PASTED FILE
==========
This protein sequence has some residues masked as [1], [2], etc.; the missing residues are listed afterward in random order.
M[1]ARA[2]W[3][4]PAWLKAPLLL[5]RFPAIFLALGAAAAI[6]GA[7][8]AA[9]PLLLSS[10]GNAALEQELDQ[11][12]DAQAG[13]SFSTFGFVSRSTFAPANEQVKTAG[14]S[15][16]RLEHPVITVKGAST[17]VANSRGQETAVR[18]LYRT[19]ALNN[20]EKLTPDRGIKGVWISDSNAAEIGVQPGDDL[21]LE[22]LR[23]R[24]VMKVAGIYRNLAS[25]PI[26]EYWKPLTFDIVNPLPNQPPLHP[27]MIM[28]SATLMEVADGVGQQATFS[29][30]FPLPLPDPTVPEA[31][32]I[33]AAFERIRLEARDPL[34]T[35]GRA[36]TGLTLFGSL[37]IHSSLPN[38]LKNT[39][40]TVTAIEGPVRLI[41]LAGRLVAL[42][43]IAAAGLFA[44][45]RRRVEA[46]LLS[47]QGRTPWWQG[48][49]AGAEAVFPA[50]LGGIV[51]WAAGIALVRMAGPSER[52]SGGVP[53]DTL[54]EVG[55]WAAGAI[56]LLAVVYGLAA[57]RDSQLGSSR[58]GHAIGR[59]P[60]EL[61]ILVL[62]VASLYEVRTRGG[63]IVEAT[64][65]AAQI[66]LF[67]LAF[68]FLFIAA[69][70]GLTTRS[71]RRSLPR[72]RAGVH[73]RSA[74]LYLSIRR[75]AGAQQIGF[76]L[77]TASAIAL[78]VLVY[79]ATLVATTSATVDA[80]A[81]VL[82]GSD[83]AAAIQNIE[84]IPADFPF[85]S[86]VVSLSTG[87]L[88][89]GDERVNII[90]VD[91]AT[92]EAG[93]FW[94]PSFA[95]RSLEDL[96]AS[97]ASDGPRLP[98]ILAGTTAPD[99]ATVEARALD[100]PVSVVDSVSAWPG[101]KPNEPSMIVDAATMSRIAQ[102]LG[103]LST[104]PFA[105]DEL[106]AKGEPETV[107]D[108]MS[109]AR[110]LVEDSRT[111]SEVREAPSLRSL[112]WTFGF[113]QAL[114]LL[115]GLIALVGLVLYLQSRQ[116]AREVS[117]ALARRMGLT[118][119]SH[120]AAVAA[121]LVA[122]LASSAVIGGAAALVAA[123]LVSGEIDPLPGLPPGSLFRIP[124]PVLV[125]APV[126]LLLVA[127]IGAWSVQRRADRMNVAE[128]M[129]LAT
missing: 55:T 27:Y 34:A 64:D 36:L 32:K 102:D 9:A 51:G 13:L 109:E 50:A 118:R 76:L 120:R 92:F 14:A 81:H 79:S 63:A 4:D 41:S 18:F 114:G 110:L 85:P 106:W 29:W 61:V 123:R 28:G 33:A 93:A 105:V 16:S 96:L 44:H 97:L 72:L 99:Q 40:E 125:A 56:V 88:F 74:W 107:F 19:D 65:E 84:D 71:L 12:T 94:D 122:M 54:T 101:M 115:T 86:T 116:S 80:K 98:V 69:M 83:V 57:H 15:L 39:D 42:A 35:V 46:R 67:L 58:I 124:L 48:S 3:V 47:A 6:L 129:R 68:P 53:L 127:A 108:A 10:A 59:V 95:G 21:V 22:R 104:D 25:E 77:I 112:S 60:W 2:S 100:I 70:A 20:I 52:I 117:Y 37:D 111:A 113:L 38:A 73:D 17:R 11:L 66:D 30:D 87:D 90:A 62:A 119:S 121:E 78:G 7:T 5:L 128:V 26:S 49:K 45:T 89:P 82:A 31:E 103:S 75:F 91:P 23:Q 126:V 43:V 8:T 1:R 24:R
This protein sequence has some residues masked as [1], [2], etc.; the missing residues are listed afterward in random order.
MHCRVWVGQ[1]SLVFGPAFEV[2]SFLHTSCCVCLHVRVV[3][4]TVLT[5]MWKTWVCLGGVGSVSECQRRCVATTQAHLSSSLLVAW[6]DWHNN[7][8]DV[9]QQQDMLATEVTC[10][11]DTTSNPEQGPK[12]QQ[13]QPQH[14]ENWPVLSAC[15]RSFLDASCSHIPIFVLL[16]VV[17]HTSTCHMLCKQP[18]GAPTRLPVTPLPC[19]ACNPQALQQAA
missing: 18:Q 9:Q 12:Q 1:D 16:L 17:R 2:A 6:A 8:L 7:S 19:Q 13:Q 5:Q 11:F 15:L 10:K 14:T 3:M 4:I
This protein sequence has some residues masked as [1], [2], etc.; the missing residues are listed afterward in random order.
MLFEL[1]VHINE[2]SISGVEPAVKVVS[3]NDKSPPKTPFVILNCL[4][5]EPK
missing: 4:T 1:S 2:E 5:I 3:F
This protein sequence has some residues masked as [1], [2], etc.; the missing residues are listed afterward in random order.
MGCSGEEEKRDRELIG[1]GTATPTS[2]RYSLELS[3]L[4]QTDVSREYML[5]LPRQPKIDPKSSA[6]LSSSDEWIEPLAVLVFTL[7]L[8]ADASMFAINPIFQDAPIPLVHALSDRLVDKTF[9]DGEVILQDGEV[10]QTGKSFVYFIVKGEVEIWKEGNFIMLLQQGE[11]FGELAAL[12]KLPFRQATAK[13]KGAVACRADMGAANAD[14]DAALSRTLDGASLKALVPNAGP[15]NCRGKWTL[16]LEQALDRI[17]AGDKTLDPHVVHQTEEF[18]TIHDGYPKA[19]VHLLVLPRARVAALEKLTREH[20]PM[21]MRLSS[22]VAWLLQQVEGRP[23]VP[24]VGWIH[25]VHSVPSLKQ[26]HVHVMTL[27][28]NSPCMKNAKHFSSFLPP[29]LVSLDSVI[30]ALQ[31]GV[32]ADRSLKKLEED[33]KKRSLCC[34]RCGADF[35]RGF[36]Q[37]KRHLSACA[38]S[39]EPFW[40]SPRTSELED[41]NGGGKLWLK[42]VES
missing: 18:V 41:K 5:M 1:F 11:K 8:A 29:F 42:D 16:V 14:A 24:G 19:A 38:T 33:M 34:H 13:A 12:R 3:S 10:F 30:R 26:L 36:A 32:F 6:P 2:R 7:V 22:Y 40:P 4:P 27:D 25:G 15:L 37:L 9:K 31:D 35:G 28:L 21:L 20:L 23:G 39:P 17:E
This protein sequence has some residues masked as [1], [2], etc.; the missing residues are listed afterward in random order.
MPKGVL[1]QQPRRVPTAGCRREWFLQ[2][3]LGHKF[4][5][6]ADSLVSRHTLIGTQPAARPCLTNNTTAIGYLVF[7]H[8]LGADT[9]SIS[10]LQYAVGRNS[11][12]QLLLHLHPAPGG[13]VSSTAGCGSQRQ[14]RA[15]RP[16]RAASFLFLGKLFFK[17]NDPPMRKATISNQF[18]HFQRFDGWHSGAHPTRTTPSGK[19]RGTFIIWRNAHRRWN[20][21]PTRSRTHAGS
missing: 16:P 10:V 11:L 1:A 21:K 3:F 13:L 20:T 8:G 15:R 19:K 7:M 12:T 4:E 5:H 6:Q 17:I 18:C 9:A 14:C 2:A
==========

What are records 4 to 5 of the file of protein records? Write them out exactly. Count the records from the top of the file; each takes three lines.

This protein sequence has some residues masked as [1], [2], etc.; the missing residues are listed afterward in random order.
MGCSGEEEKRDRELIG[1]GTATPTS[2]RYSLELS[3]L[4]QTDVSREYML[5]LPRQPKIDPKSSA[6]LSSSDEWIEPLAVLVFTL[7]L[8]ADASMFAINPIFQDAPIPLVHALSDRLVDKTF[9]DGEVILQDGEV[10]QTGKSFVYFIVKGEVEIWKEGNFIMLLQQGE[11]FGELAAL[12]KLPFRQATAK[13]KGAVACRADMGAANAD[14]DAALSRTLDGASLKALVPNAGP[15]NCRGKWTL[16]LEQALDRI[17]AGDKTLDPHVVHQTEEF[18]TIHDGYPKA[19]VHLLVLPRARVAALEKLTREH[20]PM[21]MRLSS[22]VAWLLQQVEGRP[23]VP[24]VGWIH[25]VHSVPSLKQ[26]HVHVMTL[27][28]NSPCMKNAKHFSSFLPP[29]LVSLDSVI[30]ALQ[31]GV[32]ADRSLKKLEED[33]KKRSLCC[34]RCGADF[35]RGF[36]Q[37]KRHLSACA[38]S[39]EPFW[40]SPRTSELED[41]NGGGKLWLK[42]VES
missing: 18:V 41:K 5:M 1:F 11:K 8:A 29:F 42:D 16:V 14:A 24:G 19:A 38:T 33:M 34:H 13:A 12:R 3:S 10:F 30:R 26:L 36:A 32:F 6:P 2:R 7:V 22:Y 40:P 4:P 27:D 25:G 15:L 37:L 9:K 31:D 35:G 28:L 21:L 20:L 23:G 39:P 17:E
This protein sequence has some residues masked as [1], [2], etc.; the missing residues are listed afterward in random order.
MPKGVL[1]QQPRRVPTAGCRREWFLQ[2][3]LGHKF[4][5][6]ADSLVSRHTLIGTQPAARPCLTNNTTAIGYLVF[7]H[8]LGADT[9]SIS[10]LQYAVGRNS[11][12]QLLLHLHPAPGG[13]VSSTAGCGSQRQ[14]RA[15]RP[16]RAASFLFLGKLFFK[17]NDPPMRKATISNQF[18]HFQRFDGWHSGAHPTRTTPSGK[19]RGTFIIWRNAHRRWN[20][21]PTRSRTHAGS
missing: 16:P 10:V 11:L 1:A 21:K 3:F 13:L 20:T 8:G 15:R 19:K 7:M 12:T 4:E 5:H 6:Q 17:I 18:C 9:A 14:C 2:A